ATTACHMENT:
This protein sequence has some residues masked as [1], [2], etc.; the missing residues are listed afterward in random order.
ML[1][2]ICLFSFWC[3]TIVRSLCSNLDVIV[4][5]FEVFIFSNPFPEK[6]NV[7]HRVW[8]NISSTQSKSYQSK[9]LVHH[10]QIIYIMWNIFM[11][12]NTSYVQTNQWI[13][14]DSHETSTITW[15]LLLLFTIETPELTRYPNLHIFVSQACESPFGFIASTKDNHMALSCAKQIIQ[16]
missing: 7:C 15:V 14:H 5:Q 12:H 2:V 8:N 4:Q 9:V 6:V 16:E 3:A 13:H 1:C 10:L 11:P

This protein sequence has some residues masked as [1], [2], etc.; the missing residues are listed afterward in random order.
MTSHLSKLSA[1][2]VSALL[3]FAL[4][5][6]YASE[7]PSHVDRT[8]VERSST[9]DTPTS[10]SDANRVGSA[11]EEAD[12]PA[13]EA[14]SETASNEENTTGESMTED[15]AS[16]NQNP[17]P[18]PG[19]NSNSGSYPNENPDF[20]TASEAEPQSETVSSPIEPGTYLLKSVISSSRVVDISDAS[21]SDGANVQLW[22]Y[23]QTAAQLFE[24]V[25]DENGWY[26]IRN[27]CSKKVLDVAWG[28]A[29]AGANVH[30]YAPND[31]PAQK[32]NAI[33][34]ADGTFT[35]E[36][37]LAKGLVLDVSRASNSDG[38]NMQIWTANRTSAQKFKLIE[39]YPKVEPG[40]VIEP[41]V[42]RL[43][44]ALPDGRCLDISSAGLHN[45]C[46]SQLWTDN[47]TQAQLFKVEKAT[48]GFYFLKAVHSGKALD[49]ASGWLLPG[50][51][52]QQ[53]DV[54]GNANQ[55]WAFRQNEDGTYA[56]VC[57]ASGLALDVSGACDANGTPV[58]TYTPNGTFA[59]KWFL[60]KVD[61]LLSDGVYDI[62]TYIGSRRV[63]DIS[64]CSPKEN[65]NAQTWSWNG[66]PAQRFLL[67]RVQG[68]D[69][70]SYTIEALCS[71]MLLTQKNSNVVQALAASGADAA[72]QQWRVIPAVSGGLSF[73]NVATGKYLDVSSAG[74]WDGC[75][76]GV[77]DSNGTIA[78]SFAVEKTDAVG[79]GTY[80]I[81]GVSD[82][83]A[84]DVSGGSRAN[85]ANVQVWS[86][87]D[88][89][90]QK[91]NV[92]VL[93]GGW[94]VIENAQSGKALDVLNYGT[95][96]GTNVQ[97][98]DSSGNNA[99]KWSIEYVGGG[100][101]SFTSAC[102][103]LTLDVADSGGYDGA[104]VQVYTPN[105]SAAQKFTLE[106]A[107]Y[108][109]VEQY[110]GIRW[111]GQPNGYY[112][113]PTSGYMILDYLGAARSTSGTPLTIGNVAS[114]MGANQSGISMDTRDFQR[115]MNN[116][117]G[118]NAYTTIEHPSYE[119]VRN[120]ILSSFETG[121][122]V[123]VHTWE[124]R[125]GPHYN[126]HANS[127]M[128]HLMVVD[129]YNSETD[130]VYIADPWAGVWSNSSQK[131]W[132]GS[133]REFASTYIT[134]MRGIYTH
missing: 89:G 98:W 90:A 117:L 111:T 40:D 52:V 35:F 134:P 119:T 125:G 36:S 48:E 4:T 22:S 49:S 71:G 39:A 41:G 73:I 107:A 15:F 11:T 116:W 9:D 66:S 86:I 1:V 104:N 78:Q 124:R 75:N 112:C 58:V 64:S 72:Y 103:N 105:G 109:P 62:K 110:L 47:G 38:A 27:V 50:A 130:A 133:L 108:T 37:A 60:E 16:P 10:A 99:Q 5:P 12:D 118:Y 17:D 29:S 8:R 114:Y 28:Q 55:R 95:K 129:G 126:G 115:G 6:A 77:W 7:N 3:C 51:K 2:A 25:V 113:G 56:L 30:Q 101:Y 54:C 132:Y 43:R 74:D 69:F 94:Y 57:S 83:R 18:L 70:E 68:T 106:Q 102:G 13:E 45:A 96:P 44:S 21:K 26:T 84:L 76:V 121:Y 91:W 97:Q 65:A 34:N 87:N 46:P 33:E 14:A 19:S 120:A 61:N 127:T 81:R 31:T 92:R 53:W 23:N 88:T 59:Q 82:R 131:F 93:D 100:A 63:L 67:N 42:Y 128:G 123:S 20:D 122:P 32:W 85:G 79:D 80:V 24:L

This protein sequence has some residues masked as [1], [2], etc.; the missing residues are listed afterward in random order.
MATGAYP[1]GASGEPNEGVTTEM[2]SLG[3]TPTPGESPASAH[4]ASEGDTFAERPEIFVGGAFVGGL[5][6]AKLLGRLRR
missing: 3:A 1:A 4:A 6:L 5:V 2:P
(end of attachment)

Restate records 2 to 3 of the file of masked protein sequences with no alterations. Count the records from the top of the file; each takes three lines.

This protein sequence has some residues masked as [1], [2], etc.; the missing residues are listed afterward in random order.
MTSHLSKLSA[1][2]VSALL[3]FAL[4][5][6]YASE[7]PSHVDRT[8]VERSST[9]DTPTS[10]SDANRVGSA[11]EEAD[12]PA[13]EA[14]SETASNEENTTGESMTED[15]AS[16]NQNP[17]P[18]PG[19]NSNSGSYPNENPDF[20]TASEAEPQSETVSSPIEPGTYLLKSVISSSRVVDISDAS[21]SDGANVQLW[22]Y[23]QTAAQLFE[24]V[25]DENGWY[26]IRN[27]CSKKVLDVAWG[28]A[29]AGANVH[30]YAPND[31]PAQK[32]NAI[33][34]ADGTFT[35]E[36][37]LAKGLVLDVSRASNSDG[38]NMQIWTANRTSAQKFKLIE[39]YPKVEPG[40]VIEP[41]V[42]RL[43][44]ALPDGRCLDISSAGLHN[45]C[46]SQLWTDN[47]TQAQLFKVEKAT[48]GFYFLKAVHSGKALD[49]ASGWLLPG[50][51][52]QQ[53]DV[54]GNANQ[55]WAFRQNEDGTYA[56]VC[57]ASGLALDVSGACDANGTPV[58]TYTPNGTFA[59]KWFL[60]KVD[61]LLSDGVYDI[62]TYIGSRRV[63]DIS[64]CSPKEN[65]NAQTWSWNG[66]PAQRFLL[67]RVQG[68]D[69][70]SYTIEALCS[71]MLLTQKNSNVVQALAASGADAA[72]QQWRVIPAVSGGLSF[73]NVATGKYLDVSSAG[74]WDGC[75][76]GV[77]DSNGTIA[78]SFAVEKTDAVG[79]GTY[80]I[81]GVSD[82][83]A[84]DVSGGSRAN[85]ANVQVWS[86][87]D[88][89][90]QK[91]NV[92]VL[93]GGW[94]VIENAQSGKALDVLNYGT[95][96]GTNVQ[97][98]DSSGNNA[99]KWSIEYVGGG[100][101]SFTSAC[102][103]LTLDVADSGGYDGA[104]VQVYTPN[105]SAAQKFTLE[106]A[107]Y[108][109]VEQY[110]GIRW[111]GQPNGYY[112][113]PTSGYMILDYLGAARSTSGTPLTIGNVAS[114]MGANQSGISMDTRDFQR[115]MNN[116][117]G[118]NAYTTIEHPSYE[119]VRN[120]ILSSFETG[121][122]V[123]VHTWE[124]R[125]GPHYN[126]HANS[127]M[128]HLMVVD[129]YNSETD[130]VYIADPWAGVWSNSSQK[131]W[132]GS[133]REFASTYIT[134]MRGIYTH
missing: 89:G 98:W 90:A 117:L 111:T 40:D 52:V 35:F 134:P 119:T 125:G 36:S 48:E 4:T 22:S 49:S 71:G 39:A 41:G 73:I 107:A 15:F 11:T 116:W 9:D 66:S 86:I 1:V 104:N 78:Q 124:R 75:N 112:C 58:V 64:S 72:Y 103:N 105:G 109:P 62:K 110:L 47:G 38:A 27:V 50:A 130:A 133:L 108:T 37:A 60:E 16:P 10:A 99:Q 5:P 12:D 118:Y 17:D 29:S 8:R 114:Y 28:Q 55:R 95:K 129:G 126:G 115:G 6:A 77:W 7:N 3:C 51:K 2:A 25:V 113:G 56:L 30:Q 101:Y 54:C 132:Y 43:R 74:D 69:F 94:Y 57:S 83:R 18:L 70:E 68:T 106:Q 102:G 13:E 45:A 96:P 44:S 21:K 26:T 84:L 76:V 121:Y 91:W 97:Q 65:A 34:N 87:N 46:P 33:E 14:A 19:S 120:A 61:N 127:T 81:R 31:T 92:R 53:W 23:N 88:T 59:Q 82:R 131:F 93:D 100:A 63:L 67:N 42:Y 128:G 123:S 20:D 122:P 32:W 85:G 79:D 80:V 24:L

This protein sequence has some residues masked as [1], [2], etc.; the missing residues are listed afterward in random order.
MATGAYP[1]GASGEPNEGVTTEM[2]SLG[3]TPTPGESPASAH[4]ASEGDTFAERPEIFVGGAFVGGL[5][6]AKLLGRLRR
missing: 3:A 1:A 4:A 6:L 5:V 2:P